As the pinnacle of motorsport, Formula 1 has a strict set of rules. However, one of these rules is often up for interpretation, which means that it can become a bit confusing for many people. The matter at hand is track limits, and many new fans may wonder what track limits are in F1.
Track limits in F1 are defined as the white lines around the circuit, but in the past these limits have varied from the white lines to the edges of the kerbs. Exceeding track limits can give drivers an advantage, so drives are penalized if they exceed track limits in qualifying or the race.
While this might sound like a simple and straightforward rule, it’s not so easy in practice. There are scenarios where the track limit rule is changed from race to race. Below, we take a closer look at track limits in F1 to understand how the system works.
What Are Track Limits In F1?
F1 track limits are defined as the white lines on the edges of the circuit. Technically these white lines mark the area where the circuit ends. In theory, drivers must stay within these white lines in order to stay on the circuit and not gain an advantage, and if they do they are penalized.
This might be easy on circuits like Monaco where there is no room for error, and the edges of the circuit are defined by the walls of the unforgiving street circuit. However, on other circuits, such as Spa and the Red Bull Ring, there are some generous runoff areas, and a lot of speed to be gained by skirting the edges of the track.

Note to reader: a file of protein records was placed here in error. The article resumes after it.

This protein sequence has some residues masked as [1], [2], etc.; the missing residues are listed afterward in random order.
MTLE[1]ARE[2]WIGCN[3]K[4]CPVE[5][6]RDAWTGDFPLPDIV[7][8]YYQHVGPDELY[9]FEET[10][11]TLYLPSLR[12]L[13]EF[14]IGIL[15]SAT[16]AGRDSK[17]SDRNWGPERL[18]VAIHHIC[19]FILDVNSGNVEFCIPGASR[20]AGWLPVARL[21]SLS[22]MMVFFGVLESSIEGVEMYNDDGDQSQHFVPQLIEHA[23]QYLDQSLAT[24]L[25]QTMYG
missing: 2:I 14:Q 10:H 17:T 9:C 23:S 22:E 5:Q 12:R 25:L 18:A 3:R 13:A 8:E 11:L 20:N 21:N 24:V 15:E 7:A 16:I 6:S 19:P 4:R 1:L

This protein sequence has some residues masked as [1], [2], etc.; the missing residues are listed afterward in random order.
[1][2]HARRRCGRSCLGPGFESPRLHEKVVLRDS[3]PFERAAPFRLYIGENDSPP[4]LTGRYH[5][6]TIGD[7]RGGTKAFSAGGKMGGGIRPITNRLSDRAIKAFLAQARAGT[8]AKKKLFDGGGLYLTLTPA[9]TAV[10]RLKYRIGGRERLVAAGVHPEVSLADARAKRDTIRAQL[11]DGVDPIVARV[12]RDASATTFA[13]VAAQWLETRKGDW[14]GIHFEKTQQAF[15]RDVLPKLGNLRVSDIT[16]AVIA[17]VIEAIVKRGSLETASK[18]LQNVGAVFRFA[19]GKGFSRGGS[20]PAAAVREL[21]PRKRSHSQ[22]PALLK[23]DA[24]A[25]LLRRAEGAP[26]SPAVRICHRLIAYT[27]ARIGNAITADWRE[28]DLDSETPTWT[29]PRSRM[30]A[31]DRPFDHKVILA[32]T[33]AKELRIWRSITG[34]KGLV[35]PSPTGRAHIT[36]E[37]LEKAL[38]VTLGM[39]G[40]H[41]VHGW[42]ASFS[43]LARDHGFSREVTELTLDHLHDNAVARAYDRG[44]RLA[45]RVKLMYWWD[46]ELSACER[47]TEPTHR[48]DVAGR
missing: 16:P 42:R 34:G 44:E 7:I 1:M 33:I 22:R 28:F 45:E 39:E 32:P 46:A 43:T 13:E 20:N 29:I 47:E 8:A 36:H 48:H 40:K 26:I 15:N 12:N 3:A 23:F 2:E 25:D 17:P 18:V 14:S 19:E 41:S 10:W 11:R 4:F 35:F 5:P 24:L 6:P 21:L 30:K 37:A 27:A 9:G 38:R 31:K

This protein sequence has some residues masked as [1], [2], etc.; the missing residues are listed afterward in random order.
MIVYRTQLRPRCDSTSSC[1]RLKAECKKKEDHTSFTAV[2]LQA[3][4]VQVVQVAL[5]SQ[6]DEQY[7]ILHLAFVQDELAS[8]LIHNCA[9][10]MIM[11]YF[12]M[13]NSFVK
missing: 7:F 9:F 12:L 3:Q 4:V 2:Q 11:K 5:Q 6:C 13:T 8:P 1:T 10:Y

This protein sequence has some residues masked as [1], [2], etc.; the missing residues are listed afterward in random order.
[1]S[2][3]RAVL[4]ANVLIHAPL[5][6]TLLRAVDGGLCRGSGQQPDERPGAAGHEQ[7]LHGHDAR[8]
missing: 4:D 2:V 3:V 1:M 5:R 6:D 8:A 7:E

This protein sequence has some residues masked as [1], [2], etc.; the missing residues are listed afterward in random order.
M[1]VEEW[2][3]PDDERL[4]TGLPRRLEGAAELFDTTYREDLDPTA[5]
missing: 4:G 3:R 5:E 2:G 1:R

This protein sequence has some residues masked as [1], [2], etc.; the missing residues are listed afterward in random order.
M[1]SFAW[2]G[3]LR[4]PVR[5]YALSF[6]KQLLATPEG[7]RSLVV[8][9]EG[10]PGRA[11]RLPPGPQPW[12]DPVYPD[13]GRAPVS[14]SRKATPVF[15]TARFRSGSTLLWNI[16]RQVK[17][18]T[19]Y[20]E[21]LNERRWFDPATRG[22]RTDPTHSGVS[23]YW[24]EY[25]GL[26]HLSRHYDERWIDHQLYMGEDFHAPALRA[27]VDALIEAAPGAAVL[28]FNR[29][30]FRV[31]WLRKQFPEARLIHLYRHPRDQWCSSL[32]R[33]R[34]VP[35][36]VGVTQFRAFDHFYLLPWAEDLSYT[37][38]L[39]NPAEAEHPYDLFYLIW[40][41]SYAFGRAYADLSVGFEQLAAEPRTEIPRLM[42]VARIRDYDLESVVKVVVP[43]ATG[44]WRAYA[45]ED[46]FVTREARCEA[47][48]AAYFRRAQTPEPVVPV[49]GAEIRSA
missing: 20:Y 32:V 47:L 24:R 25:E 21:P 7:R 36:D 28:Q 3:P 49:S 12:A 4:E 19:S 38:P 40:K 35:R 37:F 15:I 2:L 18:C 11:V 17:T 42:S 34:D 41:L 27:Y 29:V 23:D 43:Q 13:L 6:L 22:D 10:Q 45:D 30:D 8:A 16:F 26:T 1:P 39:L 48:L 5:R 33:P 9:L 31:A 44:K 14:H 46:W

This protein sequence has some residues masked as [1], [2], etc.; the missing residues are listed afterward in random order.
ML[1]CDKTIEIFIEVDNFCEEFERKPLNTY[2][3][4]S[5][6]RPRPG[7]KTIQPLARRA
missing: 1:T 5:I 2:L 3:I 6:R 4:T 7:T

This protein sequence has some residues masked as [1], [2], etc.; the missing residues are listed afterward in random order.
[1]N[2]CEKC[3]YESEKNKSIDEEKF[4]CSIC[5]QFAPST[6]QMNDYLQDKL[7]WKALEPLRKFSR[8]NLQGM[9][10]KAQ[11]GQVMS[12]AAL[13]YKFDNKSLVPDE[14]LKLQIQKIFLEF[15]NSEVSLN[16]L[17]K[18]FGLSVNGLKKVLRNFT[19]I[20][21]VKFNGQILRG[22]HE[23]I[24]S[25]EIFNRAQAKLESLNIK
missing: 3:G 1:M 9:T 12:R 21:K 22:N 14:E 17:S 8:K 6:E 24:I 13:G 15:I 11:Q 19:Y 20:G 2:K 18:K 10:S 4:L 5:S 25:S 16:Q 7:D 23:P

These run off areas and sometimes kerbs can be used by the drivers to “straighten” their corners. The fastest line around a circuit is achieved by turning as little as possible. Drivers can use the runoff areas when exiting corners to turn the car less and get a better exit onto the next straight.
Drivers will always use the extra runoff space in order to carry more speed into the corner or get a faster exit out of the corner. This is how they can “widen” the corner to go faster. The only exception to this is when there is a wall, grass, or gravel on the outside of the circuit, but in most cases, beyond the white line there are kerbs or even sections of tarmac.
Why Does F1 Have Track Limits?
Track limits exist in all forms of motorsport. The rule might be defined differently, but each branch of motorsport has an area where the drivers can’t go, otherwise they would be gaining an advantage off the circuit.
The space between the white lines is where the cars should be driving, and if a driver crosses these lines they are technically not on the circuit. In a similar way, if a soccer ball crosses the white line on the edge of the field it is considered to be out of play, even though there is extra grass on the other side of the white line.
The track limits apply to all drivers, and they serve to make the circuit equal to all of them. However, it’s difficult to say that it would not be equal if there were no track limits on the exits of corners, allowing all of the drivers to find their own fastest line through the corners.